History of Holton

The Kansas - Nebraska Bill introduced by Stephen A. Douglas and passed by Congress on May 30, 1854, was the impetus which turned Kansas into bleeding Kansas. Pro-slavery and anti-slavery forces merged upon the state to promote their causes and insure the popular decision in their own favor. At Milwaukee, Wisconsin, in May, 1856, a train of six covered wagons, each drawn by two yoke of oxen, started the long trek to join those who were coming from the North and East to insure another free state for the union. They were financed by the Kansas Society of Milwaukee which was headed by E. D. Holton, who had raised several hundred dollars for the expedition. E. G. Ross, later senator from Kansas, was the captain of the band, with six in his family. Others were the J. B. Coffin family of four, J. B. Hutte family of four, Mr. Lathrop and family of six, six unmarried men and eight unidentified persons. At Janesville, Wisconsin, they were joined by the Andrew Smith family of five, Mr. Lyme's party of five, another family of Ross consisting of five, making a party of forty-nine persons. They met General James H. Lane with two hundred men at Nebraska City, Nebraska, a rendezvous for Free State men. They followed the Jim Lane Road into Kansas approximately thirty miles. They came to Elk Creek, 2 1/2 miles west of Holton, where they cut timbers to make a bridge, crossed it and made camp where Central School now stands, between 4th and 5th, New Jersey and Ohio Streets. They liked the two streams (later named Banner Creek and Elk Creek) and the pleasant grassy hills, so they decided to stay. A company was organized and a civil engineer who was with them commenced the survey. They named the new town honoring Mr. Holton, the Milwaukee abolitionist, whose only visit to Holton was in 1880 with his wife and son. He died at Savannah, Georgia, in 1892 leaving a $2,000 bequest to Holton.

A log house 20 by 30 feet was erected; it was so planned that is could be used for a fort and was known as Jim Lane's Fort until it was torn down. (This spot is now marked with a commemorative plaque and stone dedicated by the Catholic parish in 1970). The party feared to spend the winter here. They had been warned of the coming of the Kickapoo Rangers. Lane felt it was unsafe for families so they moved to Topeka for the winter. A man named Wheeler was engaged to make a plot of the town, and a committee was selected to visit the site in December to see if anyone had jumped the townsite. They found everything as they had left it. They soon filed at the Lecompton Land Office.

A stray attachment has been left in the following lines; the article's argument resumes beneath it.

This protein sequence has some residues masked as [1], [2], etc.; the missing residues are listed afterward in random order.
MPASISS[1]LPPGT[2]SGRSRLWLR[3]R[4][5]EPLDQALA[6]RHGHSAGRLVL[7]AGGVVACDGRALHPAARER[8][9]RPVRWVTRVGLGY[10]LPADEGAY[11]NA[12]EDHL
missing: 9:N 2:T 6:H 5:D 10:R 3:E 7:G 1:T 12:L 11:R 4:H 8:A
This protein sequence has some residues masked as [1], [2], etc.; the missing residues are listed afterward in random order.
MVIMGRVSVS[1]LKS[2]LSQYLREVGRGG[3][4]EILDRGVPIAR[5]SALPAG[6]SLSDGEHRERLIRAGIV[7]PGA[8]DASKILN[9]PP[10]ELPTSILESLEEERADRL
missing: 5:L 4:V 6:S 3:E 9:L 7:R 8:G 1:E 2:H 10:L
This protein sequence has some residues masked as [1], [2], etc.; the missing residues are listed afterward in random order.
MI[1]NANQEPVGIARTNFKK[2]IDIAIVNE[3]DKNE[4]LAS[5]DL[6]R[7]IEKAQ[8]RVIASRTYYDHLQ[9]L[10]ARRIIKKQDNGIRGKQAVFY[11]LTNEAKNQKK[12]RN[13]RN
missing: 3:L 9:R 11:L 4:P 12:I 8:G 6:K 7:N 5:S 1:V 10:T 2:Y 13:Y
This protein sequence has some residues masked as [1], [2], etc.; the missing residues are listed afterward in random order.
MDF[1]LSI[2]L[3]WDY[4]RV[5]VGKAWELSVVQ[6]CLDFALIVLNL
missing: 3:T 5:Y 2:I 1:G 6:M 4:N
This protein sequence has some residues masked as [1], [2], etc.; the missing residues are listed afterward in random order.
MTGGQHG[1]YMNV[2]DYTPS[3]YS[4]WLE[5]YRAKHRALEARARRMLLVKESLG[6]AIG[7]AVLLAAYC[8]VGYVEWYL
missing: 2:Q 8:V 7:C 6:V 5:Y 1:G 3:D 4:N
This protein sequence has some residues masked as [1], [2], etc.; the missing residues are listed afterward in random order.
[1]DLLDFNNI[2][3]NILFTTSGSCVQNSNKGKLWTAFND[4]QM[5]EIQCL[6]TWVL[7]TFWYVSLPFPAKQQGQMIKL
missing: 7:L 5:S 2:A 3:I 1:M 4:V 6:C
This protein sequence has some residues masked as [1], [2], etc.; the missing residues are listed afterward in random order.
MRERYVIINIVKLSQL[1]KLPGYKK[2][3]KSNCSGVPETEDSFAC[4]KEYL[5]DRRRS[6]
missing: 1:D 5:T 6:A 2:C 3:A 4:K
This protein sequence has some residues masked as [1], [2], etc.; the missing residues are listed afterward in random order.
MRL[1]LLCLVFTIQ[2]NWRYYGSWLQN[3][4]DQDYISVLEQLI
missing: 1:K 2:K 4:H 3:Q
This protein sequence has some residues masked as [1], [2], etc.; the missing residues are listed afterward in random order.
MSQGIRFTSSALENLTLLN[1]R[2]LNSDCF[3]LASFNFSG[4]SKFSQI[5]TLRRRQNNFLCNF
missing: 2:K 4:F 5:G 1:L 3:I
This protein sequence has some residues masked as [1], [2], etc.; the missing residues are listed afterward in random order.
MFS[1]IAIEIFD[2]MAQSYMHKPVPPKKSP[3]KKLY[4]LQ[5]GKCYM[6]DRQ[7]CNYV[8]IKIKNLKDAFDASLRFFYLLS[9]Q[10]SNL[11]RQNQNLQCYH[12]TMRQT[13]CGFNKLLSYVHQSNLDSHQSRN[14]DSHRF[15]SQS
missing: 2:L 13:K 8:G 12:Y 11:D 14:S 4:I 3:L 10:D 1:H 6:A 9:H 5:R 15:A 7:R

Holton is located in Jackson County. The county lies 39 degrees 30 minutes north latitude, 94 degrees 40 minutes west longitude, sea level 1,172 feet. Area of the county is 650 square miles or 419,840 acres. Holton's altitude is 1,094 feet. Jackson County had been originally named Calhoun County, honoring John Calhoun, Secretary of War under President Monroe, until 1859, then the name was changed to honor Andrew Jackson. In the spring of 1857, J. B. Ingerson surveyed the townsite lots. The town is in Franklin Township, whose area is six miles by six miles. The township was named for Benjamin Franklin. The people came mainly from Western Pennsylvania, Southern Ohio, Indiana, Kentucky, Tennessee, New England, New York, and the so-called western states of that era. Next is the German element and the natives of the British Isles. 


W.F. Creitz and brother built the first building, a grocery store, on Park Lot No. 1, now 101 West Fourth. During the summer, T. B. Waters built the first hotel, the Holton House, which stood in the center of the block of 400 New York Avenue. Later E. M. Parks put up a house named the Banner Hotel on the corner of 5th and New York Avenue. In 1859 Holton had seven dwellings, one store, a blacksmith shop and a steam saw mill. The census taken in April, 1857, gave Holton 291 people; in 1860 the population was 1,936. Supplies in early years were purchased in Leavenworth and Topeka. Teams of oxen or horses brought the supplies. The first mail came from Grasshopper Falls (Valley Falls) and later from Topeka. N. D. Lewis was the first settler in Franklin township, 4 1/4 miles east of the present Holton.  

City Government 

In 1859 the city was incorporated by Probate Judge Major Anderson. Dr. James Waters was mayor and George L. Hamm, city clerk. The city was incorporated as a city of the third class on July 30, 1870. The first officials included Mayor T.J. Adamson; councilmen, Ira.I. Taber, Ed Vetter, J. T. Scott and H. P. Bishop; Marshal, R. J. Waterhouse; Police Judge, J. H. Lowell; Attorney, Charles Hayden. It became a second class city by proclamation of the governor on February 3, 1888. The mayor and council form of government continued until 1911 when it was decided to elect the council members instead of appointing them. In 1912 the first election of mayor and commissioners was held. Dr. E. W. Reed served as the first mayor under the mayor-commissioner type government. The first elected commissioner of Public Utilities was A. E. Hosmer, 1912-14, succeeded by Dr. C. W. Thompson. C. D. Bateman was elected first commissioner of Finance, followed by W. V. Baskett. F. H. Woodworth was the second mayor. In 1948 the city adopted the city manager form of government with Virgil Knowles as the first city manager.